That would be bad enough, of course, but as I reported in a column this summer, the majority of those carbon offsets are themselves bogus. They do not in fact represent a genuine reduction in carbon emissions. So we have had the truly depressing situation in which fictional carbon offsets are being double counted to justify even more, and very much real, GHG emissions.
One of the issues needing to be addressed by COP26 was therefore what to do with these largely fictional offsets that are currently trading in the carbon market. Some were hoping that, by wiping the slate clean, we could start all over, setting up mechanisms to only allow genuine and verifiable offsets going forward. That did not happen. As a compromise that is more aptly described as opening the floodgates, COP26 allowed any carbon offset program created since 2013 to continue to trade.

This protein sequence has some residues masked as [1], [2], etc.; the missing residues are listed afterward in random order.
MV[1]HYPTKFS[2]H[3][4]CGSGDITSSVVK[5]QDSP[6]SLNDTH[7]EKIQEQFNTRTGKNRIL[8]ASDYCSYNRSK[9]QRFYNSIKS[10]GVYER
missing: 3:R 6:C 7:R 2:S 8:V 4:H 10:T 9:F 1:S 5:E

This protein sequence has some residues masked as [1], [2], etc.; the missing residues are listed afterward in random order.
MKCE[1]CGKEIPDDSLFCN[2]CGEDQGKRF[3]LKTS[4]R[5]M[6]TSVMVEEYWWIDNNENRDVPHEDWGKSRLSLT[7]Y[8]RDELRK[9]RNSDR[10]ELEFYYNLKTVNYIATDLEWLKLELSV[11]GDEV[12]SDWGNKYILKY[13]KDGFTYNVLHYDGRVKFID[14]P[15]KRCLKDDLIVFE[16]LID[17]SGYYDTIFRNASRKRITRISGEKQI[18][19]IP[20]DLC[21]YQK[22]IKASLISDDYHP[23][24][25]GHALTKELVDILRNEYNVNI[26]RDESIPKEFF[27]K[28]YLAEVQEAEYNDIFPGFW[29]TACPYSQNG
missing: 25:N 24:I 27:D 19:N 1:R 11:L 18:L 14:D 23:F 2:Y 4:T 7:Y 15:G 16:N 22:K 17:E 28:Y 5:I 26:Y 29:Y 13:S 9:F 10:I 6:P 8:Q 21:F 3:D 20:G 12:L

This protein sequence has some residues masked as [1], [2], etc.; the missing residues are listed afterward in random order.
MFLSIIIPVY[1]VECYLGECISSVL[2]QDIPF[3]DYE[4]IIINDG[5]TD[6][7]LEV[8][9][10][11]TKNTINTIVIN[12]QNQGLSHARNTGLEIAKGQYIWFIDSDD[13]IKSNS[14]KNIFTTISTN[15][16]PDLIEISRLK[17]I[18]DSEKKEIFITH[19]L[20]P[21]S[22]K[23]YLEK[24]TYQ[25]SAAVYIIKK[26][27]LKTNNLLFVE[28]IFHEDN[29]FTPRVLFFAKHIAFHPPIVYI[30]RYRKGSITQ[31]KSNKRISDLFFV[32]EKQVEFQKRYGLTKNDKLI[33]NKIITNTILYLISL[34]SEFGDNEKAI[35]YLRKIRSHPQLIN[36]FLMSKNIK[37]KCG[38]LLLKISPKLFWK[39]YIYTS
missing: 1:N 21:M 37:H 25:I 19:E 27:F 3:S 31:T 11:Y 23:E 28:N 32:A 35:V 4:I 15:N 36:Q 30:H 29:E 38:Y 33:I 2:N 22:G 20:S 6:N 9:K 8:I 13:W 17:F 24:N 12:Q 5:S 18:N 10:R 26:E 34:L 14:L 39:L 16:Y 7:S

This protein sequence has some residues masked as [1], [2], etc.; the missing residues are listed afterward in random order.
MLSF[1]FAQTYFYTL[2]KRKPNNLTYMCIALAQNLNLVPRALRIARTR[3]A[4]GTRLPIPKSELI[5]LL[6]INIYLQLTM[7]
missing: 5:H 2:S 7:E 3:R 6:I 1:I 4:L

I based my column this summer on an interview with University of California at Berkeley Prof. Barbara Haya, director of the Berkeley Carbon Trading Project. I reached back out this past week to get her thoughts on whether COP26’s changes to Article 6 represented the significant improvement that its cheerleaders are claiming. Below is the transcript of my interview.
Question: Some commentators have celebrated the changes that COP26 made to Article 6 of the Paris Agreement, arguing that they represent a significant step forward in addressing climate change. Would you agree?